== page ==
A Bit Of An Explanation

I am not a professional. Not anywhere near it. But I like to think that some little observations I have about language and the social construction of it are worthwhile.

Some of these notes were originally written for acquaintances with no linguistic experience whatsoever, so please be patient through the explanations of basic concepts, and the simplistic tone.

Tuesday, April 12, 2011

English, Have You Gotten More Partitive-Aware?

*Note: This post deals with a dialect. I will be referring to it as simply "English", because "the English spoken in my region of the world" is way too much of a keyboard-full. I'm not saying you'll be confused, just know that there's no way I'm speaking for all the English everywhere.

Perhaps the hardest thing for me to master in Finnish is the partitive case. Speakers of English might recognize the difference between partitive form and non-partitive in the singular form as the difference between "a dog" and "the dog". We use the singular partitive all the time! But what confused me when translating was the partitive plural. In English, "the *nouns*" is used as both definite and indefinite. I can refer to three dogs as "the dogs" even though those three don't constitute every single dog in the world. So, I was at an initial loss as to how to translate words like "sanoja" - "a select number of the words in existence"?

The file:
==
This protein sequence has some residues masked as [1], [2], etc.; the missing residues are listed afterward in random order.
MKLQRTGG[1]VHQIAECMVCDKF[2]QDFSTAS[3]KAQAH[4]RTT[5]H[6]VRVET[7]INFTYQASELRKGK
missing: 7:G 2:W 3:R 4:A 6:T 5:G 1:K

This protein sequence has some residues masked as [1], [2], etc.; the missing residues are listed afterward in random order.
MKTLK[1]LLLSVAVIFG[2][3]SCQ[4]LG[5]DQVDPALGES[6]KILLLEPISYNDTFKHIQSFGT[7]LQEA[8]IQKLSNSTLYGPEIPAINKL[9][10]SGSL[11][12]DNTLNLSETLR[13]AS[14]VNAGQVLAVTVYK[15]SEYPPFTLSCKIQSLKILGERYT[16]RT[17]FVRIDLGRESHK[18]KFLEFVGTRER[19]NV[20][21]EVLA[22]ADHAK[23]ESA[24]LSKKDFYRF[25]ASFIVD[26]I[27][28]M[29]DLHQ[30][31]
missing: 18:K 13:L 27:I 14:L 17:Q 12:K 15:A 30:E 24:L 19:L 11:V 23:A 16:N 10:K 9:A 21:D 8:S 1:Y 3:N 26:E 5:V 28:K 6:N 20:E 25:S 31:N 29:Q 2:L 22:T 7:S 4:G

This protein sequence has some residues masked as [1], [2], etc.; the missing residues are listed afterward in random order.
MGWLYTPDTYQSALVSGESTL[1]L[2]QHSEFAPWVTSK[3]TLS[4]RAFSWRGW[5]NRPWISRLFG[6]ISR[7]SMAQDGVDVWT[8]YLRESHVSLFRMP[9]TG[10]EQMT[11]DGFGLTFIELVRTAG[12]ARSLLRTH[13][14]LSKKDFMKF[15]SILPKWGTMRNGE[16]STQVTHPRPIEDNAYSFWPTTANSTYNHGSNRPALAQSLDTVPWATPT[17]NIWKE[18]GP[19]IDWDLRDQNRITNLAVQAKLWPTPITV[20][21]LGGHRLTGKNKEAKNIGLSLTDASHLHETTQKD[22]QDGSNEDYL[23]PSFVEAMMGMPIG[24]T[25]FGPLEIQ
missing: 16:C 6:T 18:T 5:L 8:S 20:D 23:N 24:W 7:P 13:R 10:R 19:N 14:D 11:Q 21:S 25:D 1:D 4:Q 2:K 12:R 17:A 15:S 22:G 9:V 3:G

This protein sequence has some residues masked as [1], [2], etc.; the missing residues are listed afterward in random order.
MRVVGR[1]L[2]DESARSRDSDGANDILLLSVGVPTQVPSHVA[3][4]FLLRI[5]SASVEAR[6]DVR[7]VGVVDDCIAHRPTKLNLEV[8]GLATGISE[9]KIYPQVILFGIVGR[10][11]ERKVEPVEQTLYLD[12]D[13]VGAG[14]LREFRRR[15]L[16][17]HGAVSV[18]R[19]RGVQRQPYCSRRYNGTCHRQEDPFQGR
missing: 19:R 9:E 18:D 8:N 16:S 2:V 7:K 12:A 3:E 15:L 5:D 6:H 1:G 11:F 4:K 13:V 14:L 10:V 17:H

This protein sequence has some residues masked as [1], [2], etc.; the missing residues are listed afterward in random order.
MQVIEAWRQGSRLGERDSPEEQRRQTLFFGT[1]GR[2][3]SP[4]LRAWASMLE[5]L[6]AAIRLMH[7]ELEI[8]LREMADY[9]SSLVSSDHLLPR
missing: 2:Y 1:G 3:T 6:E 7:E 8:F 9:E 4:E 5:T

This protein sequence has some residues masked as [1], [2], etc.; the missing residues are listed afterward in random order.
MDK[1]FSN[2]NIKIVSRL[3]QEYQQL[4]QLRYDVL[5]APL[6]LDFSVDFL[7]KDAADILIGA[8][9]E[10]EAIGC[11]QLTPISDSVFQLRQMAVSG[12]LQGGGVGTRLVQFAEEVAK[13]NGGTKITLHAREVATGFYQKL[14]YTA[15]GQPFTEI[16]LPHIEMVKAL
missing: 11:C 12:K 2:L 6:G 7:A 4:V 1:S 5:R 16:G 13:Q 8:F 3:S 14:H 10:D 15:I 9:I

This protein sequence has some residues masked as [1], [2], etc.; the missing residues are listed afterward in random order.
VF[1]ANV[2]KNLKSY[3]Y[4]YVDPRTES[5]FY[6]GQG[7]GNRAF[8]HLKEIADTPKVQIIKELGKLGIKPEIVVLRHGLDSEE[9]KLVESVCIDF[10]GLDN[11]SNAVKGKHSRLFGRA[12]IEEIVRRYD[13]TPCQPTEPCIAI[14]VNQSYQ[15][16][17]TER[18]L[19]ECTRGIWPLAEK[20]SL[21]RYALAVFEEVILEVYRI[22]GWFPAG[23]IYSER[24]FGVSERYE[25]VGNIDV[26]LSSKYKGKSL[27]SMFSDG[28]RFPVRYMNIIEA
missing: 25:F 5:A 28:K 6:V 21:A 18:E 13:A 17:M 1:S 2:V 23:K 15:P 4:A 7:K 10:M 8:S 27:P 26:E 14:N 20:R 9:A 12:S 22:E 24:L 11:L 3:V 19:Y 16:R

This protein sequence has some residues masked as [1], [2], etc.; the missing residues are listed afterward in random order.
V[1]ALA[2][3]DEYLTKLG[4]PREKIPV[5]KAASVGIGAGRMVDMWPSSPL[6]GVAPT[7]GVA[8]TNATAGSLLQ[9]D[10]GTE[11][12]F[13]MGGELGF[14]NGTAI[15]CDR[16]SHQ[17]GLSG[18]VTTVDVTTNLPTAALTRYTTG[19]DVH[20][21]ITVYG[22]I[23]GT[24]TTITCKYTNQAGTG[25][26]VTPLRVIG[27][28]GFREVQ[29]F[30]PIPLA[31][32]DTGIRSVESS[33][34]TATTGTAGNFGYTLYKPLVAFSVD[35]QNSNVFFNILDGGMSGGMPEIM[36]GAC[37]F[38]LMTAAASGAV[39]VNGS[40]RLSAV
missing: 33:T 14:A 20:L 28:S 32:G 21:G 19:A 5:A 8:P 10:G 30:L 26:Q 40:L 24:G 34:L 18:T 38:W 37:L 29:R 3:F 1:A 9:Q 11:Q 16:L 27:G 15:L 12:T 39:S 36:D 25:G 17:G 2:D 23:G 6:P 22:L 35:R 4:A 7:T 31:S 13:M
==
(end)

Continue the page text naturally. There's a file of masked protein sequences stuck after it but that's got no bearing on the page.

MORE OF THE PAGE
The textbook I was using then (it wasn't very good, but do you know how hard it is to find Finnish resources in Wisconsin?) suggested I use "some". "Some words." "Some dogs." It didn't sound right to me. I was in middle school at this time, and I had never heard anyone say "I have some dogs." Not even for the division-from-a-whole-substance use of the partitive - people said "a bottle of lotion", not "some lotion".

Now, I've been in high school for a year, and I've noticed something: I'm hearing that partitive "some" being used in casual speech more and more. At least once a day, without fail, I hear someone lean across the aisle and ask "You got some gum?" Instead of "I've got time" being used in response to "It's a long story", I'm now hearing "I've got some time".

So, among my region's youth, the partitive plural form "some" is definitely coming into wider use.

I don't have much of an opinion on whether this is a great thing or not. It's definitely not bad, but what I wonder is: Does English really need this partitive?  Certainly we can already tell that "the chairs" are not the only chairs available to mankind. (Chair shortage! AAAGH! The apocalypse is coming! Sorry....) But, perhaps moving toward a more specific language, one that uses more modifiers, is a good thing. It's really up to you.

I'm seriously dwelling on the idea of a worldwide loss of chairs now...back to Roman lecti?

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